I downloaded the paper you mention, and it answers "no", at least at the publishing time of the paper. That's for two reasons:
a paper is required to properly review related work, and they do so in the introduction, with a summary in Fig. 1, which says "no". At least if it has been published in a reputable conference, but it looks like that (Brodal is cited a couple of times in "Purely functional data structures" by C. Okasaki, a reference on the subject).
However, they mention in the text an algorithm with search time O(log n log log n) and concatenation in O(1) time, sketched in the K&T paper from STOC '96. It might be interesting for you.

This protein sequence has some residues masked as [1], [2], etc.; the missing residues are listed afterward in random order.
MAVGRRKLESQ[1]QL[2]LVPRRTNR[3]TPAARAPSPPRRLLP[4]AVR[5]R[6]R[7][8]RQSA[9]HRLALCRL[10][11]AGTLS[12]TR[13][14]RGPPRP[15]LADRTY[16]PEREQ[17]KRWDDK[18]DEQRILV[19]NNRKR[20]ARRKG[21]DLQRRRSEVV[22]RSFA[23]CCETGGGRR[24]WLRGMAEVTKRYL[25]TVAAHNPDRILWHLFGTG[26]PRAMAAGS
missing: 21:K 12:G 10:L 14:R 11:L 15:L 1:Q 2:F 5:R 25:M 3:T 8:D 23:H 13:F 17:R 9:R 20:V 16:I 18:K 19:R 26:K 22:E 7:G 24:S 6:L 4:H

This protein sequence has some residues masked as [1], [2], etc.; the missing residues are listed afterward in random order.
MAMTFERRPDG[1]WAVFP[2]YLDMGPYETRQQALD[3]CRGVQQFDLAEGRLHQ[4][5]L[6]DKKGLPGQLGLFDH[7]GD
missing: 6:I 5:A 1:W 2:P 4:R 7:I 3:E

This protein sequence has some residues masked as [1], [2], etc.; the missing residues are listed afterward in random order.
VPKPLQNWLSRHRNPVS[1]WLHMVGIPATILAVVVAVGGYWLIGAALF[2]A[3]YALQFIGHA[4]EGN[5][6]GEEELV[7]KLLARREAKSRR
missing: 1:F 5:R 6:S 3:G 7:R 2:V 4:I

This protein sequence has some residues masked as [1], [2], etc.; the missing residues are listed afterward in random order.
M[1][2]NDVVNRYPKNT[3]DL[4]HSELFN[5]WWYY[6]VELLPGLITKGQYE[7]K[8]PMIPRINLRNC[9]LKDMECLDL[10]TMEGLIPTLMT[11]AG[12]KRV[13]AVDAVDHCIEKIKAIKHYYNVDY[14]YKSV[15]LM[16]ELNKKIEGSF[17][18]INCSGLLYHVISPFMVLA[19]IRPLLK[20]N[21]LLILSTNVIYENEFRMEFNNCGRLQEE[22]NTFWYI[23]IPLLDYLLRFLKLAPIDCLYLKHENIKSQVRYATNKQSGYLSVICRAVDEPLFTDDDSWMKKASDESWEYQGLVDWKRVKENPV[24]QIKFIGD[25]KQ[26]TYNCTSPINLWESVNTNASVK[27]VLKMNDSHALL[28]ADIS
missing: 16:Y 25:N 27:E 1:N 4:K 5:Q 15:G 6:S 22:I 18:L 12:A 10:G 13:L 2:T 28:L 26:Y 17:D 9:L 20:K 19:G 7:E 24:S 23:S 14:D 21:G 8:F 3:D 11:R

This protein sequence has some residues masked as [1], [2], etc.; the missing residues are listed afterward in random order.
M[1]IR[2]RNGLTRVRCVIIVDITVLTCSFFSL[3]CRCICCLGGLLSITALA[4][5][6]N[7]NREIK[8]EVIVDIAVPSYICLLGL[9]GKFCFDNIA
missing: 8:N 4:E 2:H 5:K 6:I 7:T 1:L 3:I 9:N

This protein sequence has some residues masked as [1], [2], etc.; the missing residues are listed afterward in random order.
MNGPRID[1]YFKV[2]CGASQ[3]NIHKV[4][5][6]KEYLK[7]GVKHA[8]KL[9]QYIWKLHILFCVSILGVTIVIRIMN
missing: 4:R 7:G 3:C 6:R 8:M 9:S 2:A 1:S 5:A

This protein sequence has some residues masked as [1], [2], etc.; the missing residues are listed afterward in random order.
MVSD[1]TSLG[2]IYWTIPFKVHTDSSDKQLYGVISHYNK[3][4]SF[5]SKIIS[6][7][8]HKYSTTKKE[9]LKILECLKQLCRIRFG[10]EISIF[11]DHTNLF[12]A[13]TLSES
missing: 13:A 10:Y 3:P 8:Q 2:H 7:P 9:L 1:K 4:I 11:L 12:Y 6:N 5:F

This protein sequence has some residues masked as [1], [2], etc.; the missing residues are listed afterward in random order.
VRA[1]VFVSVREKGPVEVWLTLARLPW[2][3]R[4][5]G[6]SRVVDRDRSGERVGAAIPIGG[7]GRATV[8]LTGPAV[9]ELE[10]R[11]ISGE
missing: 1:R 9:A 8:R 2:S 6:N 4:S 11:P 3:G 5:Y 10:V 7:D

- the open challenge by K&T that they solve is about dictionaries with O(1) concatenation and O(log N) search/insert/delete, even for ephemeral structures.
Point 1. also ensures that you can simply look for papers citing this one to find any later results, they would need to cite it.
If the question were of practical relevance (but it is not supposed to be), I believe that constant factors are more important than the difference between O(1) and O(log N) (as discussed in Sedgewick's Introduction to algorithms), so you need to look just for benchmarks for the use case of your application.